Chatelain's Edition of the First Important 18th Century Map of Canada & The Great Lakes
Nice example of Chatelain's edition of De L'Isle's seminal map of Canada, the Great Lakes and Upper Midwest, first issued in 1703.
Chatelain's map of Canada and the Great Lakes was the first printed map to locate Detroit, first issued only 2 years after the founding of the Village by Cadillac. De L'Isle studied at the French Maritime Ministry from 1700 to 1703, during which time he took extensive notes on the work of the Jesuit Missionaries, including Franquelin, Jolliet and others. Karpinksi notes that the fruits of De L'Isle's substantial efforts are born out by the great improvements in the mapping of the 5 Great Lakes and other parts of the map.
The map is one of the most important maps of Canada printed during its time, and was included in Chatelain's Atlas Historique. Numerous trading posts and missions in New France and the major towns of the adjacent British colonies are shown. The area around Hudson's Bay is inhabited by native tribes referred to as the "Christinaux or Kilistinons," while Labrador is home to the "Eskimaux."
The map features a number of notes specifically referring to the names of explorers and the dates in which they discovered certain places, such as the reference to 'Nouveau Danemarc', discovered by the Danish explorer, Jan Munk, in 1619. The depiction of the upper Mississippi and Ohio basins is also quite detailed, noting the French fort of 'St. Louis' or 'Crevecouer' near the present-day site of Peoria, Illinois. Perhaps the most fascinating aspect of the map is its portrayal of the "Riviere Longue," one of the most sensational and enduring cartographic misconceptions ever devised. This mythical river was reported to flow from the 'Pays des Gnacsitares' in the far west, promising the best route through the interior of the continent, supposedly placing one within close reach of the Pacific Ocean. It is a product of the imagination of the Baron Lahontan, a French adventurer, whose best-selling travel narrative Nouveaux voyages dans l'Amérique septentrionale (1703), convinced many of the world's greatest intellects of the existence of this mythical waterway. The text, 'Remarque Historique' that fills the northwestern part of the map describes the history of New France from the days of Jacques Cartier to contemporary times.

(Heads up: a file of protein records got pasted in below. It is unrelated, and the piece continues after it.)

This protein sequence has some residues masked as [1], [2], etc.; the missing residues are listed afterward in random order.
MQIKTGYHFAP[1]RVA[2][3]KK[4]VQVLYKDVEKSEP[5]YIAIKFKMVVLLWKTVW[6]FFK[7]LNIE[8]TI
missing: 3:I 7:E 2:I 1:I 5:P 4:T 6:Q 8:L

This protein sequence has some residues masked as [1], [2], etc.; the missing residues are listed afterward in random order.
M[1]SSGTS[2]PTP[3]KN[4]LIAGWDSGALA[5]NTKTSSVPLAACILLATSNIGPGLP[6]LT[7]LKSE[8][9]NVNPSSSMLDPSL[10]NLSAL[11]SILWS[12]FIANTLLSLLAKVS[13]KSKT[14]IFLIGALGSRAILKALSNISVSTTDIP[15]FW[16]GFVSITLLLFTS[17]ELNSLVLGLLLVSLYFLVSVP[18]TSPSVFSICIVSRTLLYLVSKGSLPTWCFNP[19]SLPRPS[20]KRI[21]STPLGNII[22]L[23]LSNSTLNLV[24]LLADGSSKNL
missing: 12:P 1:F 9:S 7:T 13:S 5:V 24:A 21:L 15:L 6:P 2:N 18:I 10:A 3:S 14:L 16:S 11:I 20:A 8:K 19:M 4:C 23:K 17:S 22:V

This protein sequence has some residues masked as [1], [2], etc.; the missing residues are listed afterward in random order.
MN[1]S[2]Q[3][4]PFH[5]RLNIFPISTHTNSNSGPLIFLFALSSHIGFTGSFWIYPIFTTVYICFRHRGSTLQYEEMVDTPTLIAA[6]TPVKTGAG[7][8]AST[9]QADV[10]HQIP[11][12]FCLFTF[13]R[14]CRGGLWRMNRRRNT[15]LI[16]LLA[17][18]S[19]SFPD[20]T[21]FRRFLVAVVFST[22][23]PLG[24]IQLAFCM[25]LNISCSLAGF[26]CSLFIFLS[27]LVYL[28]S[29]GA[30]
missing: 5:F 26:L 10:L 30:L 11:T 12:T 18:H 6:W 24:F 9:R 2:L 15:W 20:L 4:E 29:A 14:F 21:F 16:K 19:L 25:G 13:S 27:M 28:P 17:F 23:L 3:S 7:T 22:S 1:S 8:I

A nice dark impression of this marvelous map.
Henri Abraham Chatelain (1684-1743) was a Huguenot pastor of Parisian origins. Chatelain proved a successful businessman, creating lucrative networks in London, The Hague, and then Amsterdam. He is most well known for the Atlas Historique, published in seven volumes between 1705 and 1720. This encyclopedic work was devoted to the history and genealogy of the continents, discussing such topics as geography, cosmography, topography, heraldry, and ethnography. Published thanks to a partnership between Henri, his father, Zacharie, and his younger brother, also Zacharie, the text was contributed to by Nicolas Gueudeville, a French geographer. The maps were by Henri, largely after the work of Guillaume Delisle, and they offered the general reader a window into the emerging world of the eighteenth century.